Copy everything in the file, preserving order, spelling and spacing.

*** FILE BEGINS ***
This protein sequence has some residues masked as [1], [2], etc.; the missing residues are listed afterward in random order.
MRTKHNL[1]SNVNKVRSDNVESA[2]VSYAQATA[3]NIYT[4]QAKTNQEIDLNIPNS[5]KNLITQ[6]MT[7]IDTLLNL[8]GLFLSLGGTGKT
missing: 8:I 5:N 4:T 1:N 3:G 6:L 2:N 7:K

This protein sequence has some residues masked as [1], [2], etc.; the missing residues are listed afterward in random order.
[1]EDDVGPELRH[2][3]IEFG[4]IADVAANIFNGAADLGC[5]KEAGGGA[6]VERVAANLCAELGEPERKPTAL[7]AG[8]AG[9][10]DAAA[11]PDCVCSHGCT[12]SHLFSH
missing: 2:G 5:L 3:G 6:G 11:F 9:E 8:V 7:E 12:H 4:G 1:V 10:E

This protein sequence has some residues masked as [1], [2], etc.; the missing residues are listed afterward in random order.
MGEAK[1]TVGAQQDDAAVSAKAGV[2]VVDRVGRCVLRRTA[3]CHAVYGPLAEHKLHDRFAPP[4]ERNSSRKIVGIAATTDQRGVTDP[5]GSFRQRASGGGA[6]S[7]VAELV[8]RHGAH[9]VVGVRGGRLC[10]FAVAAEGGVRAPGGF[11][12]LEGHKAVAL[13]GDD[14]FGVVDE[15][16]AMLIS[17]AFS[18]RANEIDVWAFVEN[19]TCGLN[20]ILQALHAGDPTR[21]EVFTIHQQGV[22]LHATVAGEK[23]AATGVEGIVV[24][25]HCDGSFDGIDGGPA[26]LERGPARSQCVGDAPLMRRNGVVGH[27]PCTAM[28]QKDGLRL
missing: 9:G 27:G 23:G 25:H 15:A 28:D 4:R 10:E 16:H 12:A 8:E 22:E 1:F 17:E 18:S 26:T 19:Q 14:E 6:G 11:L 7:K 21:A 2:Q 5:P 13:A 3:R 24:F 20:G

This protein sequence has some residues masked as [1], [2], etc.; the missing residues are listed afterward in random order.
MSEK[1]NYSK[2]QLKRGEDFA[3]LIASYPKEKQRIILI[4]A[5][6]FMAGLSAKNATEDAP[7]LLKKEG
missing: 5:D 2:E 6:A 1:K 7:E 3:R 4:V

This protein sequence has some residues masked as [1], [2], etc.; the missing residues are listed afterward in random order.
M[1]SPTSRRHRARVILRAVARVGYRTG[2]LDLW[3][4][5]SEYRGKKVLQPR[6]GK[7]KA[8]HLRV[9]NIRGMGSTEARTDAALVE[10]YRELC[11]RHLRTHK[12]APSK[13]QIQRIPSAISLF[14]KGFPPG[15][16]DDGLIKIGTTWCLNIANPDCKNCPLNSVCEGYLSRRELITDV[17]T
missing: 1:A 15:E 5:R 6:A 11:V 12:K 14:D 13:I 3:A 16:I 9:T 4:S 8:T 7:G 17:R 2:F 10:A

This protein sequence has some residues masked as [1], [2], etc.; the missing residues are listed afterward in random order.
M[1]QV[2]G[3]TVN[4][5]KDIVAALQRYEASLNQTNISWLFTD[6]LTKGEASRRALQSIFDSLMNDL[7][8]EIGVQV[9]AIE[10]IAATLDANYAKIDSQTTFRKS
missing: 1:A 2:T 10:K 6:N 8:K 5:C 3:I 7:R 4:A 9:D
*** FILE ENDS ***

This protein sequence has some residues masked as [1], [2], etc.; the missing residues are listed afterward in random order.
MRTKHNL[1]SNVNKVRSDNVESA[2]VSYAQATA[3]NIYT[4]QAKTNQEIDLNIPNS[5]KNLITQ[6]MT[7]IDTLLNL[8]GLFLSLGGTGKT
missing: 8:I 5:N 4:T 1:N 3:G 6:L 2:N 7:K

This protein sequence has some residues masked as [1], [2], etc.; the missing residues are listed afterward in random order.
[1]EDDVGPELRH[2][3]IEFG[4]IADVAANIFNGAADLGC[5]KEAGGGA[6]VERVAANLCAELGEPERKPTAL[7]AG[8]AG[9][10]DAAA[11]PDCVCSHGCT[12]SHLFSH
missing: 2:G 5:L 3:G 6:G 11:F 9:E 8:V 7:E 12:H 4:G 1:V 10:E

This protein sequence has some residues masked as [1], [2], etc.; the missing residues are listed afterward in random order.
MGEAK[1]TVGAQQDDAAVSAKAGV[2]VVDRVGRCVLRRTA[3]CHAVYGPLAEHKLHDRFAPP[4]ERNSSRKIVGIAATTDQRGVTDP[5]GSFRQRASGGGA[6]S[7]VAELV[8]RHGAH[9]VVGVRGGRLC[10]FAVAAEGGVRAPGGF[11][12]LEGHKAVAL[13]GDD[14]FGVVDE[15][16]AMLIS[17]AFS[18]RANEIDVWAFVEN[19]TCGLN[20]ILQALHAGDPTR[21]EVFTIHQQGV[22]LHATVAGEK[23]AATGVEGIVV[24][25]HCDGSFDGIDGGPA[26]LERGPARSQCVGDAPLMRRNGVVGH[27]PCTAM[28]QKDGLRL
missing: 9:G 27:G 23:G 25:H 15:A 28:D 4:R 10:E 16:H 12:A 8:E 22:E 1:F 17:E 18:S 26:T 19:Q 14:E 6:G 11:L 7:K 21:A 2:Q 5:P 13:A 3:R 24:F 20:G

This protein sequence has some residues masked as [1], [2], etc.; the missing residues are listed afterward in random order.
MSEK[1]NYSK[2]QLKRGEDFA[3]LIASYPKEKQRIILI[4]A[5][6]FMAGLSAKNATEDAP[7]LLKKEG
missing: 5:D 2:E 6:A 1:K 7:E 3:R 4:V

This protein sequence has some residues masked as [1], [2], etc.; the missing residues are listed afterward in random order.
M[1]SPTSRRHRARVILRAVARVGYRTG[2]LDLW[3][4][5]SEYRGKKVLQPR[6]GK[7]KA[8]HLRV[9]NIRGMGSTEARTDAALVE[10]YRELC[11]RHLRTHK[12]APSK[13]QIQRIPSAISLF[14]KGFPPG[15][16]DDGLIKIGTTWCLNIANPDCKNCPLNSVCEGYLSRRELITDV[17]T
missing: 1:A 15:E 5:R 6:A 11:V 12:K 14:D 13:I 3:A 16:I 9:T 4:S 8:T 7:G 17:R 2:F 10:A

This protein sequence has some residues masked as [1], [2], etc.; the missing residues are listed afterward in random order.
M[1]QV[2]G[3]TVN[4][5]KDIVAALQRYEASLNQTNISWLFTD[6]LTKGEASRRALQSIFDSLMNDL[7][8]EIGVQV[9]AIE[10]IAATLDANYAKIDSQTTFRKS
missing: 1:A 2:T 10:K 6:N 8:K 5:C 3:I 7:R 4:A 9:D